Changing Your Angle For More Creative Photographs Of Your Children

Prefer to read? You’ll find a written tutorial below.

When we pick up our camera to photograph our baby or our child doing something, our natural instinct is often to stand still at our normal adult height and take our photograph from there.

But when you change your position to something other than that norm you can often add a lot more interest to the photo.

In this tutorial, we’ll look at how photographing the same picture from four different angles can change the final photograph.


1. Taking A Photograph From Our Natural Viewpoint

In this tutorial we’re going to look at photographs I’ve taken of my daughter playing with books and toys on her playmat.

When I see her doing something that I’d like to photograph, my most natural instinct might be to stay where I am, standing up, and take a photograph of her from here. This is most natural viewpoint; the person looking at the photo is going to see what I can see, and that’s what they would see if they’re here too. It’s a nice photograph, but probably very similar to hundreds of photographs I already have of her

changing your angle for more creative photographs

2. Taking The Photograph At Eye Level

If I crouch down and change my position so that my eyes (and the camera) are level with my daughter’s eyes the photograph completely changes.

At this level, the scene becomes less important to me, and I can see much more of her – her facial expressions and what she’s focussed on. It gives me a completely different perspective and makes the photograph more interesting for me.

Taking picture at eye level in photography

3. Taking The Photograph From Below

If I move even lower so I’m lying down on the floor and my camera is on the floor I get a third, completely different view.

From my position in the photograph below I see more of what’s around my daughter. We’re back to seeing the whole scene.

Photography tutorial perspective

If I get closer to my daughter, and tilt my camera upwards I get another view completely. My daughter appears much bigger than I usually see her! This can be a fun perspective to try in photographs, particularly with older children. I wouldn’t usually use it when photographing babies as I want to record the fact that they are small.

worms eye view photography

4. Photographing From Above

Finally, if I stand up again, I can stand above my daughter and have a birds eye view of the scene. This again gives me a totally different perspective and it completely changes the photograph, even though nothing about the situation has changed.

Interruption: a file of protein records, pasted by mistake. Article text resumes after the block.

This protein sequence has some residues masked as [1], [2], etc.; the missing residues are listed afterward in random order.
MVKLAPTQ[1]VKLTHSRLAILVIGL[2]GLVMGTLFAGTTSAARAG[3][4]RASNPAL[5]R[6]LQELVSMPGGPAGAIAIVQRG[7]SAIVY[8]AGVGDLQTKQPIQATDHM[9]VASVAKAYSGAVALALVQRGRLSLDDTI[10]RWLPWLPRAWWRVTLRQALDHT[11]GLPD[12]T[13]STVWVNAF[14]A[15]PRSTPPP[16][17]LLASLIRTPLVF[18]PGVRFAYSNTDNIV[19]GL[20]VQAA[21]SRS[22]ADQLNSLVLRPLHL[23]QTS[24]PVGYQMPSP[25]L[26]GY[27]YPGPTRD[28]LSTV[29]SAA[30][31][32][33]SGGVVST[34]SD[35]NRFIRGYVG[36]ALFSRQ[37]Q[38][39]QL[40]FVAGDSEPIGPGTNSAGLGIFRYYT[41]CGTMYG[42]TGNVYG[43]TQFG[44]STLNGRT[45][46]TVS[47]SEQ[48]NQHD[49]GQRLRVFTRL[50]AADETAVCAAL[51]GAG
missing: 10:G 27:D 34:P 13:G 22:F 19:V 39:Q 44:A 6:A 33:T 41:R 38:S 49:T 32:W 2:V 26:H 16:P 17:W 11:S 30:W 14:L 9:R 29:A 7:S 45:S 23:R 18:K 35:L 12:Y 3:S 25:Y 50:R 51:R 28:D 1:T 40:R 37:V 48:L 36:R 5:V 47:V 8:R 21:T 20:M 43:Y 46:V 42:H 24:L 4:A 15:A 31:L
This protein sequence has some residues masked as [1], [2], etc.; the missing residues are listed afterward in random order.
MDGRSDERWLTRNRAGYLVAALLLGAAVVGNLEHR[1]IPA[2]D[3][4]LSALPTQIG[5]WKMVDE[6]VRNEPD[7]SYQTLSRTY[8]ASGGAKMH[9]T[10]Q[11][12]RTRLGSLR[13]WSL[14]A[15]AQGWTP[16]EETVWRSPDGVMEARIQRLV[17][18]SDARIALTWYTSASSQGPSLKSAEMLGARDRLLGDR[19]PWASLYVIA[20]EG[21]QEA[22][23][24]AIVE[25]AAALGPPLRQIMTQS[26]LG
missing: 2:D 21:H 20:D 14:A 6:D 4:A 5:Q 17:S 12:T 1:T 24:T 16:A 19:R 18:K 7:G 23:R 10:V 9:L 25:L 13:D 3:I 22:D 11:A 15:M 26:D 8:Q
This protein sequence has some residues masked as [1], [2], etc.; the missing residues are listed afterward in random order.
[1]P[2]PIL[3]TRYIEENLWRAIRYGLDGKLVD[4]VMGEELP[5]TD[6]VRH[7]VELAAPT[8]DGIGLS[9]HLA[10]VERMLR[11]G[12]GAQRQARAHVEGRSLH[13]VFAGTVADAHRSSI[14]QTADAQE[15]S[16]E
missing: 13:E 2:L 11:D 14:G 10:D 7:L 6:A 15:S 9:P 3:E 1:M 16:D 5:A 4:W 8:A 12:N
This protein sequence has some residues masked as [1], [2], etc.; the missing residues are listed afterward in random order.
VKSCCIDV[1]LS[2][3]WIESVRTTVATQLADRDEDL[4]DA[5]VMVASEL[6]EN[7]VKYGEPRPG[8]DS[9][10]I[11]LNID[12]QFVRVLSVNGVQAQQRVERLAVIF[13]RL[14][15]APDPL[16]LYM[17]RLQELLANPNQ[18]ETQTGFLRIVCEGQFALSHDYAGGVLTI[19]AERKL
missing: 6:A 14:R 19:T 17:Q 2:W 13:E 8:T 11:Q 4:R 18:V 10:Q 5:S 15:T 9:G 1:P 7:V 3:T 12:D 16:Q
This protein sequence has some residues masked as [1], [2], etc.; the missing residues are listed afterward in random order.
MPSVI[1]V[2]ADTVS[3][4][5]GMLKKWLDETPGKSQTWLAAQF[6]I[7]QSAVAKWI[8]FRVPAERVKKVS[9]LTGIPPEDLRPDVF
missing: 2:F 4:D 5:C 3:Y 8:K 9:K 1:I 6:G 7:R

photographing babies different angles

In Summary: Using Angles When You’re Photographing Your Children

As we’ve seen, moving around and photographing the same scene from four different viewpoints can give you very different results.

Perspective in photography

When you next pick up your phone or your camera to take some pictures of your children, try taking photographs of the same scene from these different perspectives.

You’ll probably find that there are some pictures you like and some you don’t, but you might find that you walk away with a few more interesting photographs than you would have normally taken. 


Want To Learn More About How You Can Improve Your Photographs?

Book a place on my beginners photography training for parents. 

In this half-day training, you’ll learn:

  • What the different settings on your camera mean and how to use them.
  • The exposure triangle and how light affects your photographs.
  • What makes a good photograph and the rules of composition.
  • How to capture natural photographs of your children without any forced, cheesy grins!

Click here to learn more about the beginners photography training

Clare Murthy

Clare Murthy

I’m a newborn, baby and family photographer working with families from South West London and Surrey. I specialise in timeless, natural photography with no props or unnatural posing. I photograph babies at my studio, and families in beautiful outdoor locations. I'm based on the Surrey / London border, close to Hampton Court.
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